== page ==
Today, we are taking a closer look at the logos of two Broadway musicals that opened during the first half of the 22/23 season. Both are jukebox musicals - the Max Martin catalog show, & Juliet and the Neil Diamond bio-musical, A Beautiful Noise. Both are doing well at the box office (one more so than the other, but let's not split hairs), but do their logos help, hurt, or have little effect on their ad campaigns? Will either draw tourist crowds?
2022 - 2023 Show Logos:
& Juliet and A Beautiful Noise
Slick and fun, this key art certainly matches the tone of the show. The colors are sleek and very modern, while the title font has a Shakespearean feel. The metallic sheen to the entire logo fairly screams rock star.
The details are what really sell this icon-style show art, while its simplicity recalls some of Broadway's most recognizable images. I mean, this was made for a t-shirt, right? The golden headphones tell us this is not entirely an Elizabethan enterprise. And the heart, of course calls to mind the romance of the story we think we are about to see. But then there's the tagline, "There's life after Romeo." What?! But they are both dead by the end, right?
But for me, the title is what sells it: a modern spin with classical lettering, and a stylized quill with stars (crossed?) on it. The placement is genius. It all but begs the question, "What about Romeo?"
For me, this is one logo that gets the job done, but not much more. The color choices against a black background are certainly eye-catching, and the layout seems made for a tote bag - they were flying off the shelves of the merch booth the day we saw it!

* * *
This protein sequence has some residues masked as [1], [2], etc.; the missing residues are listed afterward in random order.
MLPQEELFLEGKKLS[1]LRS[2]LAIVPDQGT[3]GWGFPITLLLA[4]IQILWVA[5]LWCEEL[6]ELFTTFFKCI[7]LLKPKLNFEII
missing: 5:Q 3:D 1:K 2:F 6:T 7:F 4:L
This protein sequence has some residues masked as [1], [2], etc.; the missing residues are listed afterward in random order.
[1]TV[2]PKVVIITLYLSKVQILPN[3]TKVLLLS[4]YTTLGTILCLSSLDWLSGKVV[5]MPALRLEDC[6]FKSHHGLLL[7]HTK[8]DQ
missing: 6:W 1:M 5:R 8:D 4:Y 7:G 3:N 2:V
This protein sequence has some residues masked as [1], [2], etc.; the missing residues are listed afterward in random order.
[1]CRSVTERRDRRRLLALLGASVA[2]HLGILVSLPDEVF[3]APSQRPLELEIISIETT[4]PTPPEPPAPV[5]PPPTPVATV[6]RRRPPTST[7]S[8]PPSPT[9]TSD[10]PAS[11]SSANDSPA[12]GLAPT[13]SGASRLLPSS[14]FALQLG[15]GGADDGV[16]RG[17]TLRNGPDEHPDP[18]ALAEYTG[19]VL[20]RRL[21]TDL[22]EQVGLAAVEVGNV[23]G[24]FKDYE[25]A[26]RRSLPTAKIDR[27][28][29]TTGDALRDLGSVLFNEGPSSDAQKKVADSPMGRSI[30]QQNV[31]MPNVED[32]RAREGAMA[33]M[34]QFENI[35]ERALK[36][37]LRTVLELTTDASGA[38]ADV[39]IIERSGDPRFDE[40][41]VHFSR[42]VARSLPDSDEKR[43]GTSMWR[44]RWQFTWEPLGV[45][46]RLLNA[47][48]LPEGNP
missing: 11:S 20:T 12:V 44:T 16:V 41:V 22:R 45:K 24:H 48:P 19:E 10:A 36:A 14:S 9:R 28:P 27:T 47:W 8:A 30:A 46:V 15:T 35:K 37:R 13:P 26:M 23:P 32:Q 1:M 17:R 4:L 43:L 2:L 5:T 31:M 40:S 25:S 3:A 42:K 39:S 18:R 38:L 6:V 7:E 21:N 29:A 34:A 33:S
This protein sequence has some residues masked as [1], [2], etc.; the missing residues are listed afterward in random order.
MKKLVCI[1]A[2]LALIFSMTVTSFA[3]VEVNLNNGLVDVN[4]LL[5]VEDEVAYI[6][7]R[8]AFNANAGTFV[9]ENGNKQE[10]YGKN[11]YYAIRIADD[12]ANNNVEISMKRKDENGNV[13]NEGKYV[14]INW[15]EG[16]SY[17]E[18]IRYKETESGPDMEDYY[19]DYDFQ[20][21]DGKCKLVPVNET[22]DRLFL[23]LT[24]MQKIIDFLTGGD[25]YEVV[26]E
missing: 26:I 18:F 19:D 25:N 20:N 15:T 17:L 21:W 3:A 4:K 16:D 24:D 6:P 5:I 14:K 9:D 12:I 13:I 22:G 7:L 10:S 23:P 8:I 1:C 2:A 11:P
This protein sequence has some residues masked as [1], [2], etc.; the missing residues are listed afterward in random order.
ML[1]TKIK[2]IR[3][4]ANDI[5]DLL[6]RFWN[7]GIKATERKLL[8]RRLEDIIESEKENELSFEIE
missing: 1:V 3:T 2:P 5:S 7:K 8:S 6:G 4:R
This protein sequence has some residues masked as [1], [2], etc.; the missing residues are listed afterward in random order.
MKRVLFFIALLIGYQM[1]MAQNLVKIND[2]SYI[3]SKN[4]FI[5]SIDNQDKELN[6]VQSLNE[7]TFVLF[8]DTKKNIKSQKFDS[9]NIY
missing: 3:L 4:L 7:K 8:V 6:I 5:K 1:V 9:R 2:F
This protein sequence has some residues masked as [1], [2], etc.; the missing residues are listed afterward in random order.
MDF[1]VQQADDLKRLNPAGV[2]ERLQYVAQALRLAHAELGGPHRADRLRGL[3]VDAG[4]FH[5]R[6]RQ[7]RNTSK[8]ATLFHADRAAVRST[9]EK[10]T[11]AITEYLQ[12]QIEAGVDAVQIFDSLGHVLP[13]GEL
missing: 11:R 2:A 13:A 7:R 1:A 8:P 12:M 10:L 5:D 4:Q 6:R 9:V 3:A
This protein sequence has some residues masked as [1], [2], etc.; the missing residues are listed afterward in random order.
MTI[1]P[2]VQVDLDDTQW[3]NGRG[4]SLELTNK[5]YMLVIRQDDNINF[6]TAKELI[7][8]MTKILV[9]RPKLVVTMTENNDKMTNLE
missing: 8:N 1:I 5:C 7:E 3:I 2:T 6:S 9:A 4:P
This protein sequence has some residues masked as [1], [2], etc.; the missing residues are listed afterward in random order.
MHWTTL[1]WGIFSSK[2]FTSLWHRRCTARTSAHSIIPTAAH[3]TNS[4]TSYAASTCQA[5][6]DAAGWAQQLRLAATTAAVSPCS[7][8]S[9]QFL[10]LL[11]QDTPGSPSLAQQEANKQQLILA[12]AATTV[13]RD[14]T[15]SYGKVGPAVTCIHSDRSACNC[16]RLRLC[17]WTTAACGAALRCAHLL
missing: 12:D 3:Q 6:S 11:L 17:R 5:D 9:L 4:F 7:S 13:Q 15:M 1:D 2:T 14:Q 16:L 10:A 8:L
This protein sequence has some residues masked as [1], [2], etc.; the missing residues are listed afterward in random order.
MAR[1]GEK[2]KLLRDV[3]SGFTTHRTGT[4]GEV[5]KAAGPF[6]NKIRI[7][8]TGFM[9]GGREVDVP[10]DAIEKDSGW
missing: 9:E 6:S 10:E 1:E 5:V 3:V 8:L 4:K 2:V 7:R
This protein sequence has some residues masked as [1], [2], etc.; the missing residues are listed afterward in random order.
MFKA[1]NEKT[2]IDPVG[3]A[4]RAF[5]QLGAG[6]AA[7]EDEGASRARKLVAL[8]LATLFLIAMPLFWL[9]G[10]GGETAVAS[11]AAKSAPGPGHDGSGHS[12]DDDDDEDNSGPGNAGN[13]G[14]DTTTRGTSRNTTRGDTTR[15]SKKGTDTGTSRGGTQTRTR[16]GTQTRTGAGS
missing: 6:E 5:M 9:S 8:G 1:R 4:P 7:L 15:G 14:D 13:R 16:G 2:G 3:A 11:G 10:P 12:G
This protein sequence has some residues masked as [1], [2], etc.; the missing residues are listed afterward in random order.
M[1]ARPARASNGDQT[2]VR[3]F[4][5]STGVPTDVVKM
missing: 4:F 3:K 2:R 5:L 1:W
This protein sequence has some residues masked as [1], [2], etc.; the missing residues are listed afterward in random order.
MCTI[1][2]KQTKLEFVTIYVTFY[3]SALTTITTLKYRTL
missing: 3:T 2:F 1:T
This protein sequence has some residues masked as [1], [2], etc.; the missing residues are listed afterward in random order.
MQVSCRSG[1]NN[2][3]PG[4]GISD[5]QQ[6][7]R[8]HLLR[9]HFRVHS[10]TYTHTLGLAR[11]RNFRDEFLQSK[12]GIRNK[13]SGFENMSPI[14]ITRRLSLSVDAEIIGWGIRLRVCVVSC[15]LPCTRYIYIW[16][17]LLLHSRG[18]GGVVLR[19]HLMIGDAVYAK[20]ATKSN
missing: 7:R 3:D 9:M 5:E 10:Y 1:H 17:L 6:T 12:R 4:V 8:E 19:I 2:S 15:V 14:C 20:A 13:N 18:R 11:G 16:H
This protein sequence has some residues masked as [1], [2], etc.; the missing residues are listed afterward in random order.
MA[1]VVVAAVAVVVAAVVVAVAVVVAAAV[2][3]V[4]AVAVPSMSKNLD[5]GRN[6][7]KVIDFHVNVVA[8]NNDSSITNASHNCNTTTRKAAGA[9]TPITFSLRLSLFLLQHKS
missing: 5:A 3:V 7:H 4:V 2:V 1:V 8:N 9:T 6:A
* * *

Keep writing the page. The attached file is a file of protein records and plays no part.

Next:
The simple font has an almost powerful vibe and reminds me of old concert photos. The bolding of "Neil Diamond" draws the eye, as does the title in a gold Vegas lights (or sequins). No matter how it presents itself, it is easily noticeable, which is a good thing. I also think it wise to make what is usually a subtitle for such shows come above the title. In the spectrum of his career, "A Beautiful Noise" is certainly not one of his well-known tunes. (Calling it "Sweet Caroline" would not be a good choice given the show itself...)
Unfortunately, the most interesting thing about this key art likely either goes unnoticed or is written off as just a picture of Neil. I think the way the titles of his greatest hits make up the form of his jacket and guitar is interesting and really makes you pause to look closer.